Update: Microsoft Will Have 64-bit Windows Ready for Itanium

Microsoft Corp. declared Wednesday that it will have 64-bit operating systems ready for systems built on the Itanium processor, which Intel Corp. is expected to launch next week.

Microsoft will come out with a server version and a workstation version. Both will be pre-release versions of the Whistler generation of operating systems, but Microsoft says they will be fully supported.

Microsoft calls the server operating system 64-bit Windows Advanced Server Limited Edition. The workstation version will be named Windows XP 64-Bit Edition.

Michael Stephenson, Microsoft's lead product manager for the Windows 2000 Server group, says the release is "in order to meet a commitment that we've made to have a server OS ready for Itanium." The server version will ship in Q3 at the same time as OEM systems based on Itanium.

IDC analyst Al Gillen describes Microsoft's 64-bit releases as "a supported late beta" for people who really want to get started with IA-64. "What is clear is at this point they're not planning to release Windows 2000 in a 64-bit version," Gillen says.

Microsoft's Stephenson says a major reason Microsoft decided to go with the Windows 2002 code rather than Windows 2000 code was to simplify development. "Instead of dividing our development team into two teams – one working on 64-bit and one working on 32-bit – there's one source code base."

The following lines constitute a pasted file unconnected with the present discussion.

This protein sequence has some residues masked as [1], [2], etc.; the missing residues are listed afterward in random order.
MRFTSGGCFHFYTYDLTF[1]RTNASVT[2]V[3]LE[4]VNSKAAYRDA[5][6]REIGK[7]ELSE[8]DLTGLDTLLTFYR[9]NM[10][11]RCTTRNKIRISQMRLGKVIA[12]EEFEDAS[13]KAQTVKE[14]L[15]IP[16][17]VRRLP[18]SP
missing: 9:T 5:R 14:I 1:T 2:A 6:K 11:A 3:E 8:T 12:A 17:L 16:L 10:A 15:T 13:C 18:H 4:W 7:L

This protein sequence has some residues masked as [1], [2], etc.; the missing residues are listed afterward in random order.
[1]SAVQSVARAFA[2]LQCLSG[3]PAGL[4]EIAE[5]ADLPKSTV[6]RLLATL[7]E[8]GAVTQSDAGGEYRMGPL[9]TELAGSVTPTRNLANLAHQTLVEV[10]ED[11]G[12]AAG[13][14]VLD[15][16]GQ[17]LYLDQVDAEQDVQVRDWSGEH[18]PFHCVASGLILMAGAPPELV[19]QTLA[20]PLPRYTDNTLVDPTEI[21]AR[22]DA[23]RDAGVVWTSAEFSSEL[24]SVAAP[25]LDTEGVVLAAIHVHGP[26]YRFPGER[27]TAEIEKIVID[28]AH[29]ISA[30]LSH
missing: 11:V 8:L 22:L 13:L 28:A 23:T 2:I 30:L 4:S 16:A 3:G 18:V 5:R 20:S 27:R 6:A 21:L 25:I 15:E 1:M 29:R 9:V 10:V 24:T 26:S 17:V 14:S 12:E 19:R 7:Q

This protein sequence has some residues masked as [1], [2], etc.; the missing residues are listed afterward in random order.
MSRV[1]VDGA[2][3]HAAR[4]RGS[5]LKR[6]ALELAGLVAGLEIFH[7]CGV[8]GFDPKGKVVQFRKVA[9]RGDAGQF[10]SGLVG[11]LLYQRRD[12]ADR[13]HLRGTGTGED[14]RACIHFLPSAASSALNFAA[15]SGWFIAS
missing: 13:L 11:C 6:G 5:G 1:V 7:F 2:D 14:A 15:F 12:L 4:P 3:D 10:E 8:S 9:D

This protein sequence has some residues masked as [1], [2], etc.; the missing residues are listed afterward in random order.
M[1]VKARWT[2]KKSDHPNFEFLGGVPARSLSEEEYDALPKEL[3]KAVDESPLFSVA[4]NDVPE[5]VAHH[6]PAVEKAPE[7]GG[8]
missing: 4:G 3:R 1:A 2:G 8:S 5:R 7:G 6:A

The decision also means the 64-bit code will benefit from problems discovered in the far more broadly deployed 32-bit code, Stephenson says. "It's much like in the NT 4 days when we supported multiple platforms," he says.

The workstation version will be supported through Microsoft's Early Deployment Program prior to the Oct. 25 release of Windows XP. The server version is apparently built on Windows 2002 Beta 2 code that is a little less mature, because Microsoft doesn't intend to deliver Windows 2002 until several months after Windows XP. However, Stephenson says Microsoft has been doing 64-bit server builds ever since the Windows 2000 development cycle.

There won't be a 64-bit version of SQL Server 2000 to accompany the early 64-bit OS release, a Microsoft spokeswoman said. Microsoft is working on a beta version of 64-bit SQL Server, but it hasn't been released yet, she said.

Current company plans call for the production version of 64-bit SQL Server to follow the release of 64-bit Windows 2002, the spokeswoman said.

According to Microsoft, the 64-bit server product will support "server consolidation, increased availability of scalable mid-range Windows 2000-based servers, and 64-bit application development." The 64-bit workstation version will support technical and scientific applications and will run 32-bit business applications, Microsoft said.

IDC's Gillen doesn't expect a big rush of people trying to get 64-bit systems right away.

"The systems that are going to get put into use are going to be systems that are going to be used for early testing for verification," Gillen says.

Stephenson agrees that demand won't be huge: "The 32-bit platform is going to remain the volume platform now and even in the McKinley timeframe. But there's specific scenarios out there where the 64-bit platform will help businesses do things faster."

About the Author

Scott Bekker is editor in chief of Redmond Channel Partner magazine.